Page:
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Infection Control in Health-Care Settings

right arrow Infection Control in Health-Care Settings PDF

Last Updated: April 2006

Introduction

All health-care settings need an infection-control program designed to ensure prompt

  • detection,
  • airborne precautions, and
  • treatment

of persons who have suspected or confirmed tuberculosis (TB) disease (or prompt referral of persons who have suspected TB disease for settings where persons with TB disease are not expected to be encountered). In order to be effective, the primary emphasis of the TB infection-control program should be on achieving these three goals.

In all health-care settings, particularly those in which persons who are at high risk for exposure to Mycobacterium tuberculosis work or receive care, policies and procedures for TB control should be developed, reviewed periodically, and evaluated for effectiveness to determine the actions necessary to minimize the risk for transmission of M. tuberculosis.

Overview of TB Infection-Control Measures

The TB infection-control program should be based on a three-level hierarchy of control measures. The first and most important level of the hierarchy, administrative measures, affects the largest number of persons and is intended primarily to reduce the risk of uninfected persons exposed to persons who have TB disease. These measures include the following activities:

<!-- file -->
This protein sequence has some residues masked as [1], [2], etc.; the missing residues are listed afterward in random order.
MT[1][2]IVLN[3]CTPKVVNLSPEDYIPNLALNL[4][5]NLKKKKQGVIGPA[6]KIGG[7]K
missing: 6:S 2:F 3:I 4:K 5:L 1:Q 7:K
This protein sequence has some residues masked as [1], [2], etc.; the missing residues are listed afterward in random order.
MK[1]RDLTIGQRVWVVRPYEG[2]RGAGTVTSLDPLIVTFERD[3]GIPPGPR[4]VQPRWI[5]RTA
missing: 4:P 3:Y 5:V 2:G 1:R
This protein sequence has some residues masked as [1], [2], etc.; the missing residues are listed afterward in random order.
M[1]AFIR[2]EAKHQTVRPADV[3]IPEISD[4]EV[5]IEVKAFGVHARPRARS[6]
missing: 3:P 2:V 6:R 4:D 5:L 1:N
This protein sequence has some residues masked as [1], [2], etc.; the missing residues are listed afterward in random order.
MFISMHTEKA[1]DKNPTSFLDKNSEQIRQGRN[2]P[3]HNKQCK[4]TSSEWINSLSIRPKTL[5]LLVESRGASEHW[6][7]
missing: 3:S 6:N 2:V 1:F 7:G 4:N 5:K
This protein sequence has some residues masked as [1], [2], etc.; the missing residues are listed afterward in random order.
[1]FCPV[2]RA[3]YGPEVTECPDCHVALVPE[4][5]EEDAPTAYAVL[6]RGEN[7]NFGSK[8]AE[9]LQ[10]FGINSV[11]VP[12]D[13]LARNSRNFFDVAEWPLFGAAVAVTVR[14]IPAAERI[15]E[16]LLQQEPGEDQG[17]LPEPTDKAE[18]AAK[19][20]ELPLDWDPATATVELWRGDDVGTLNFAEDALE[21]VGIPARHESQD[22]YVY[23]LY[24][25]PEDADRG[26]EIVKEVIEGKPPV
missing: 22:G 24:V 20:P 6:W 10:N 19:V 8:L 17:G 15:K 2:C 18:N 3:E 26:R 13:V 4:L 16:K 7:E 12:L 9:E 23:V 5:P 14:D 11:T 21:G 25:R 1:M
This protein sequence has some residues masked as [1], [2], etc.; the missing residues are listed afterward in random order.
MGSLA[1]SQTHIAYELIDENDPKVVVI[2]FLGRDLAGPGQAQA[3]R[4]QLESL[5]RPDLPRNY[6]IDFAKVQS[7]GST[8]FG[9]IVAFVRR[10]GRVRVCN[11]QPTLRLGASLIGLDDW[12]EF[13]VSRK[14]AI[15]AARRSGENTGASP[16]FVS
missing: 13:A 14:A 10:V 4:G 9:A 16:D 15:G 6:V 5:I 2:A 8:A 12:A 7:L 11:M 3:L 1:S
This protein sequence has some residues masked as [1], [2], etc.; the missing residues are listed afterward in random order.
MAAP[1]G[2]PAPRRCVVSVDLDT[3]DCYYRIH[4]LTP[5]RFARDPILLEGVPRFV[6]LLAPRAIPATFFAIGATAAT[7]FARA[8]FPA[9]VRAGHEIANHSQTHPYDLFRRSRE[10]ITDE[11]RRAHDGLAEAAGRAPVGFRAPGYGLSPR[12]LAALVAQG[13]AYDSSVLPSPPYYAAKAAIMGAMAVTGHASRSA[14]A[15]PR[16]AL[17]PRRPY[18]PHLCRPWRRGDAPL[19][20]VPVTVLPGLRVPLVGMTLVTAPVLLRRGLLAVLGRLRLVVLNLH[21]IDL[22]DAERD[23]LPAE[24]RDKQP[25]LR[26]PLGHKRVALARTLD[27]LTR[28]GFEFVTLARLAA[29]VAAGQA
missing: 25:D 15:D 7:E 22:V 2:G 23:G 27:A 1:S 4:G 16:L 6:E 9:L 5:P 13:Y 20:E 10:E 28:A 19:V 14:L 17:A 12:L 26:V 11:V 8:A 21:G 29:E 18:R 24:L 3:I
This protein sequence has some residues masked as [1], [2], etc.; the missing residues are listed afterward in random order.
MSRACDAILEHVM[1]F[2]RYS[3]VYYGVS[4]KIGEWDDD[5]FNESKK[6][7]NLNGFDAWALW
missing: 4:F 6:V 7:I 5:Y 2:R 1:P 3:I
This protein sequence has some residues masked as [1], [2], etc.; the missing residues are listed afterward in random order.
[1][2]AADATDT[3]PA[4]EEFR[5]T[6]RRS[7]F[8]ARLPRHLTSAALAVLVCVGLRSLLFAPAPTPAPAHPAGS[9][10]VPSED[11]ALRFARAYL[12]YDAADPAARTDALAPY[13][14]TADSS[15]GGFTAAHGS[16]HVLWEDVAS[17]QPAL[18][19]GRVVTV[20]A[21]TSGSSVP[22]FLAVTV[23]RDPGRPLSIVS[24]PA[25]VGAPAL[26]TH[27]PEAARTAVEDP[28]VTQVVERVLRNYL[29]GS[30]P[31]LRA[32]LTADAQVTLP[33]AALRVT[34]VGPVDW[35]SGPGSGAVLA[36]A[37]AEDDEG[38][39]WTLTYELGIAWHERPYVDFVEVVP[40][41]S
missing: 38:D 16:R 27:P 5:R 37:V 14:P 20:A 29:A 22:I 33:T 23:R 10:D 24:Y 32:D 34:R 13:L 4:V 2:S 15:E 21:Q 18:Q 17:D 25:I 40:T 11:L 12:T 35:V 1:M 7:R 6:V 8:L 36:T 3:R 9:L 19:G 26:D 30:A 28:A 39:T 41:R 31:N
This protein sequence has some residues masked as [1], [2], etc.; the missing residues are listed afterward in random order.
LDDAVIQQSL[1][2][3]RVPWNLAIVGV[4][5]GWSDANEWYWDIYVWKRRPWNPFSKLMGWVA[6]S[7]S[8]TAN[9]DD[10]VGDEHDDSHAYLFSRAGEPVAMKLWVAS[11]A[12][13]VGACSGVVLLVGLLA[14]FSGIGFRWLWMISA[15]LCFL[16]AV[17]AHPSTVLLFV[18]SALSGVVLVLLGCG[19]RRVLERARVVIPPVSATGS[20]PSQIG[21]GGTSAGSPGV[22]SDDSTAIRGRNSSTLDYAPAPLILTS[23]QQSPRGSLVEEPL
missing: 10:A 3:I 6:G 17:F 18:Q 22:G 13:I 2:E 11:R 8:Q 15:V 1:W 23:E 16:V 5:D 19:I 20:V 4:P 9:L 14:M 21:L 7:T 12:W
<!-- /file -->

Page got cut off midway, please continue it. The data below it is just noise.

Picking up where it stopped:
• Assigning responsibility for TB infection control in the setting;
  • Conducting a TB risk assessment of the setting;
  • Developing and instituting a written TB infection-control plan to ensure prompt detection, airborne precautions, and treatment of persons who have suspected or confirmed TB disease;
  • Ensuring the timely availability of recommended laboratory processing, testing, and reporting of results to the ordering physician;
  • Implementing effective work practices for the management of patients with suspected or confirmed TB disease;
  • Ensuring proper cleaning and sterilization or disinfection of potentially contaminated equipment (e.g., bronchoscopes, endoscopes);
  • Training and educating health-care workers (HCWs) regarding TB, with specific focus on prevention, transmission, and symptoms;
  • Screening and evaluating HCWs who are at risk for TB disease or who might be exposed to M. tuberculosis;
  • Applying epidemiologic-based prevention principles, including the use of setting-related infection-control data;
  • Using appropriate signage advising respiratory hygiene and cough etiquette; and
  • Coordinating efforts with the local or state health department.

The second level of the hierarchy is the use of environmental controls to prevent the spread and reduce the concentration of infectious droplet nuclei in ambient air. Primary environmental controls control the source of infection by using local exhaust ventilation (hoods, tents, or booths) and dilute and remove contaminated air by using general ventilation. Secondary environmental controls control the airflow to prevent contamination of air in areas adjacent to the source (airborne infection isolation [AII] rooms) and clean the air by using high efficiency particulate air (HEPA) filtration, or ultraviolet germicidal irradiation.

The first two control levels of the hierarchy minimize the number of areas in the health-care setting where exposure to M. tuberculosis may occur.

They reduce, but do not eliminate, the risk in those few areas where exposure to M. tuberculosis can still occur (e.g., AII rooms housing TB patients and treatment rooms in which cough-inducing or aerosol-generating procedures are performed on TB patients). Therefore, the third level of the hierarchy is the use of respiratory protective equipment in situations that pose a high risk of exposure to M. tuberculosis.